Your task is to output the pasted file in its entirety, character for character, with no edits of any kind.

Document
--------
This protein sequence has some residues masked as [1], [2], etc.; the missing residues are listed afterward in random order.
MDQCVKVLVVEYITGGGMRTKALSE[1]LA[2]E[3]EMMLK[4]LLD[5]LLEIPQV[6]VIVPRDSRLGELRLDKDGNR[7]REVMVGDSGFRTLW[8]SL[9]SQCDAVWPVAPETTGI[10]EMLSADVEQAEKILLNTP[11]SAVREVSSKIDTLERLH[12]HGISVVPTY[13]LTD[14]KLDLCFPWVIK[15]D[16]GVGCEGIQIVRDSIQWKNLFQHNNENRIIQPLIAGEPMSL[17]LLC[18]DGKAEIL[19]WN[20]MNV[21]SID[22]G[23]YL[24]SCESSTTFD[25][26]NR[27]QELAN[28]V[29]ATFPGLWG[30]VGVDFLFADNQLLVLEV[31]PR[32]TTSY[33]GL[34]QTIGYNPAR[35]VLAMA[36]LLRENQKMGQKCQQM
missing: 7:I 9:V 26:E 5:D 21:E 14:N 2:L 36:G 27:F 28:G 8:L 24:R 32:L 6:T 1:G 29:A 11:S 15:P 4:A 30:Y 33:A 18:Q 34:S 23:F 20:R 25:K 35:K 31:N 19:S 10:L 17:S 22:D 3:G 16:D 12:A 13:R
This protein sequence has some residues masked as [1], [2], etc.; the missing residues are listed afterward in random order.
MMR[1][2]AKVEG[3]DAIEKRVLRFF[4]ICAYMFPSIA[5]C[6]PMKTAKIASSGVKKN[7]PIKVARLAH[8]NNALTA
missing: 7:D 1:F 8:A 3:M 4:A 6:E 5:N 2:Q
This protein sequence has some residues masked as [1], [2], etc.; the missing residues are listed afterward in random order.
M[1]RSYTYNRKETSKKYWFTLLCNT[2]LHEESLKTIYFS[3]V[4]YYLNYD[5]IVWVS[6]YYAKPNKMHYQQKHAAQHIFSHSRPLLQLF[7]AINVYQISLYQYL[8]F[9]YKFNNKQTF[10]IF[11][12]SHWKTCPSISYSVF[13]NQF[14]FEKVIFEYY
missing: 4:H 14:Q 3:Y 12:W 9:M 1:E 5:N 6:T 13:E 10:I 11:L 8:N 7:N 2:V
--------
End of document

This protein sequence has some residues masked as [1], [2], etc.; the missing residues are listed afterward in random order.
MDQCVKVLVVEYITGGGMRTKALSE[1]LA[2]E[3]EMMLK[4]LLD[5]LLEIPQV[6]VIVPRDSRLGELRLDKDGNR[7]REVMVGDSGFRTLW[8]SL[9]SQCDAVWPVAPETTGI[10]EMLSADVEQAEKILLNTP[11]SAVREVSSKIDTLERLH[12]HGISVVPTY[13]LTD[14]KLDLCFPWVIK[15]D[16]GVGCEGIQIVRDSIQWKNLFQHNNENRIIQPLIAGEPMSL[17]LLC[18]DGKAEIL[19]WN[20]MNV[21]SID[22]G[23]YL[24]SCESSTTFD[25][26]NR[27]QELAN[28]V[29]ATFPGLWG[30]VGVDFLFADNQLLVLEV[31]PR[32]TTSY[33]GL[34]QTIGYNPAR[35]VLAMA[36]LLRENQKMGQKCQQM
missing: 7:I 9:V 26:E 5:D 21:E 14:N 2:L 36:G 27:F 28:G 8:L 24:R 32:L 6:T 1:G 29:A 11:S 15:P 4:A 30:Y 33:A 18:Q 34:S 23:F 20:R 25:K 35:K 31:N 19:S 10:L 17:S 22:D 3:G 16:D 12:A 13:R
This protein sequence has some residues masked as [1], [2], etc.; the missing residues are listed afterward in random order.
MMR[1][2]AKVEG[3]DAIEKRVLRFF[4]ICAYMFPSIA[5]C[6]PMKTAKIASSGVKKN[7]PIKVARLAH[8]NNALTA
missing: 7:D 1:F 8:A 3:M 4:A 6:E 5:N 2:Q
This protein sequence has some residues masked as [1], [2], etc.; the missing residues are listed afterward in random order.
M[1]RSYTYNRKETSKKYWFTLLCNT[2]LHEESLKTIYFS[3]V[4]YYLNYD[5]IVWVS[6]YYAKPNKMHYQQKHAAQHIFSHSRPLLQLF[7]AINVYQISLYQYL[8]F[9]YKFNNKQTF[10]IF[11][12]SHWKTCPSISYSVF[13]NQF[14]FEKVIFEYY
missing: 4:H 14:Q 3:Y 12:W 9:M 1:E 5:N 6:T 13:E 10:I 11:L 8:N 7:N 2:V